Indian Prime Minister Narendra Modi's visit to the US last week was dubbed in Indian diplomatic parlance as a visit for 'celebrations and consolidation' of a relationship that has been brought to fruition by President Barack Obama, building on the base carved out by President George Bush in 2004 and 2005.

No doubt, Modi wished to say 'thank you' to Obama while he was still in the White House, but also wished to show that the US-India relationship should persist at the same pace in the future. This was witnessed during Modi's address to at a Joint Session of US Congress in which he not only underlined the convergence of Indian and US strategic interests, but also traced the trajectory of bilateral relations from 'hesitations' to 'comfort and candour' to 'symphony'. This received a thundering applause from Congressional members, demonstrating bipartisan support for long term engagement with India, irrespective of whether Donald Trump or Hillary Clinton ascends to the White House in 2017.

A turning point in relations between India and the US started with the signing of the Civil Nuclear Agreement in 2005. This Agreement remained relatively low key mainly because of India's punitive liability provisions for nuclear suppliers. However, Obama's visit to India in January 2015 resulted in mutually agreed terms. During Modi's recent visit to Washington, he reached an agreement with Westinghouse for the construction of six AP1000 nuclear reactors in India. Further envisaging potential for defense cooperation, India was elevated to the status of a 'Major Defense Partner'. This was highlighted in the joint statement released by Obama and Modi, that with a convergence in strategic interests the US would facilitate technology sharing 'to a level commensurate with that of its closest allies and partners'.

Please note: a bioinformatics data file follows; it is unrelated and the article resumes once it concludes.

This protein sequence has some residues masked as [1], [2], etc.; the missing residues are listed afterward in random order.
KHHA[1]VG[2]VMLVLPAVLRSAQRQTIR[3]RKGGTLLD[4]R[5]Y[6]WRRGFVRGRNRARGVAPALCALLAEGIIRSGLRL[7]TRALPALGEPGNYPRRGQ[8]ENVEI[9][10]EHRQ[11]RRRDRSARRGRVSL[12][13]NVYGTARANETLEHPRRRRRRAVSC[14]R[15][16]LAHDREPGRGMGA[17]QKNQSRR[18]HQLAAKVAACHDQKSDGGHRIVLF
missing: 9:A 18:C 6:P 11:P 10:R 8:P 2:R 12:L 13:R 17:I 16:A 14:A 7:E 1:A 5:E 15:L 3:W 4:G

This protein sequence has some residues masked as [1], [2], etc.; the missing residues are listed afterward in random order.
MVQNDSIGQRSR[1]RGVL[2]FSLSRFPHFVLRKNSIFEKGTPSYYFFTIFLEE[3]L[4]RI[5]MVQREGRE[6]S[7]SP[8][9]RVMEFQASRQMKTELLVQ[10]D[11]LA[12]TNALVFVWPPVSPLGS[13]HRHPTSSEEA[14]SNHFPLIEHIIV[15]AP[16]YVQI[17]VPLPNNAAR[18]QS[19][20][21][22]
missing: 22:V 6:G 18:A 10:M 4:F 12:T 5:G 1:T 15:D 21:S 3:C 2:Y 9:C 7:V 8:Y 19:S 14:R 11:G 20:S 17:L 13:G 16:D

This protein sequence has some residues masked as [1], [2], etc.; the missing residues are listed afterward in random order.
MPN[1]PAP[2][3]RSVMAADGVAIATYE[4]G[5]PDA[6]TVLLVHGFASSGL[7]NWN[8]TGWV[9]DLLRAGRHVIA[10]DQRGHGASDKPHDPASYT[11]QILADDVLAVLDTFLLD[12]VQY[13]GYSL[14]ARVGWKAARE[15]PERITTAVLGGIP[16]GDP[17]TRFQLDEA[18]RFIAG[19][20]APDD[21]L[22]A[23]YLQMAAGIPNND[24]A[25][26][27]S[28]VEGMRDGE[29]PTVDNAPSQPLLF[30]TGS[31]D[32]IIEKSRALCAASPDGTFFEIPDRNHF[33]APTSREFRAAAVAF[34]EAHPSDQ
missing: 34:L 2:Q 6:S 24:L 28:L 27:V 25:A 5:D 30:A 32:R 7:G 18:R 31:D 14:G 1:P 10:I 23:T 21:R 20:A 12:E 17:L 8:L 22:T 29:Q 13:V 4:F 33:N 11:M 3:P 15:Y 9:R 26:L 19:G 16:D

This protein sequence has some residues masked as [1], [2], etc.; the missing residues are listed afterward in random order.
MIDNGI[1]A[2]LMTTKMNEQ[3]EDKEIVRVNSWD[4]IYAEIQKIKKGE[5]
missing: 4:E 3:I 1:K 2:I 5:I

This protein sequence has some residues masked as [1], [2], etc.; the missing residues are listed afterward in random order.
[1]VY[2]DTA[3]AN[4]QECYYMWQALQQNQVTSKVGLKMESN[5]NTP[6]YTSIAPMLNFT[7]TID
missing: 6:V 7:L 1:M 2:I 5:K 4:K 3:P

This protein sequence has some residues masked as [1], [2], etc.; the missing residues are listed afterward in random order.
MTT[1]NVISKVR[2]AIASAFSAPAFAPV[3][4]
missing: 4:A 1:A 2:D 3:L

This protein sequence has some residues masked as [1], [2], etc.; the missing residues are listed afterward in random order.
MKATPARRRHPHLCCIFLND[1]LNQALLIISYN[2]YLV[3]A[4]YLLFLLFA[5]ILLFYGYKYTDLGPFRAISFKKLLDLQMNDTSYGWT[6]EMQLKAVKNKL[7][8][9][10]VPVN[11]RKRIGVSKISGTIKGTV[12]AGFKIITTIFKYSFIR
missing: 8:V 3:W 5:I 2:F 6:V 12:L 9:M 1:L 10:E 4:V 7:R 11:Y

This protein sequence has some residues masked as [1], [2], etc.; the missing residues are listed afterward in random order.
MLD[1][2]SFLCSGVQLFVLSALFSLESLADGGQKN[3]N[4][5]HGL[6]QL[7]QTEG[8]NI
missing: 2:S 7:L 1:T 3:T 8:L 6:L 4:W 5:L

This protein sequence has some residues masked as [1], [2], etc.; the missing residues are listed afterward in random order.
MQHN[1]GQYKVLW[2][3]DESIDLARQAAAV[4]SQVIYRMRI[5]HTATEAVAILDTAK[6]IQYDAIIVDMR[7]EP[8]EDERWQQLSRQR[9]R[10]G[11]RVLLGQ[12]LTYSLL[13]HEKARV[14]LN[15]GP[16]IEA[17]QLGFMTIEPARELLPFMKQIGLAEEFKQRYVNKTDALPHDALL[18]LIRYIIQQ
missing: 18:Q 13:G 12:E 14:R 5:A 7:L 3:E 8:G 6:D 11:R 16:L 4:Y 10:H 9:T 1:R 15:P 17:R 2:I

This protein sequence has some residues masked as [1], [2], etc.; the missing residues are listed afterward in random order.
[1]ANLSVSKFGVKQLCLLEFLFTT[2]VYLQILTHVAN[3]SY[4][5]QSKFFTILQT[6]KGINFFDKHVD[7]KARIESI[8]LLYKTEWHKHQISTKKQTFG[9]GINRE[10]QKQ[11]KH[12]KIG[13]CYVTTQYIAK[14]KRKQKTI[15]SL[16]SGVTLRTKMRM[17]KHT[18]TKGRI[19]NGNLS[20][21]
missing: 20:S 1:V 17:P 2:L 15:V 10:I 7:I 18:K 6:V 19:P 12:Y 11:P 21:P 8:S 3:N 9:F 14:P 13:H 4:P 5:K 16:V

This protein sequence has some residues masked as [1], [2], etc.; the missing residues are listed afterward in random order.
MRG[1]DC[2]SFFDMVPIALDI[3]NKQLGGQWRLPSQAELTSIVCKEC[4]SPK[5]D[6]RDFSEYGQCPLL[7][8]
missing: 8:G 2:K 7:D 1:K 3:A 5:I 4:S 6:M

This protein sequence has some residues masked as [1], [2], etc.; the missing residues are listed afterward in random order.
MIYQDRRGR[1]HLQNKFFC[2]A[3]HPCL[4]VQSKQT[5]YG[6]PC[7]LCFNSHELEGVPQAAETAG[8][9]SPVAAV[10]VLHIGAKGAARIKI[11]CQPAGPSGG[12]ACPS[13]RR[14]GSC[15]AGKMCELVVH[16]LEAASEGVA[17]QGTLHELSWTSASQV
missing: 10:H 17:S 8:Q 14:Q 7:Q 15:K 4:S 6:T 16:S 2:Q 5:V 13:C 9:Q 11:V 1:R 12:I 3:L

Modi, with imported technology to produce clean energy, assured India's intention to ratify the Paris Agreement to support Obama's agenda of global climate change. This has opened new vistas for India to receive license free access to dual clean energy technologies. 

To combat the menace of terrorism, both countries gave new impetus to understanding each other's perspectives. In the past, India has emphasised cross-border terrorism whereas the US concentrated on the threat of international terrorism. In the latest meeting, Modi underlined cross-border as well as international terrorism. In a similar vein, Obama said that Pakistan should bring to justice the perpetrators of the 2008 Mumbai and 2016 Pathankot attacks.

Yet another objective of the Modi visit was to garner support for its accession to the Missile Technology Control Regime (MTCR) and the Nuclear Suppliers Group (NSG). In this regard, with active support of the Obama Administration, India met all the requirements to become a member of the MTCR on 7 June 2016 during Modi's stay in Washington. This became possible with the consensus of all 34 MTCR members who raised no objection to India's entry, mostly due to US influence. Gaining entry in the NSG is more complicated.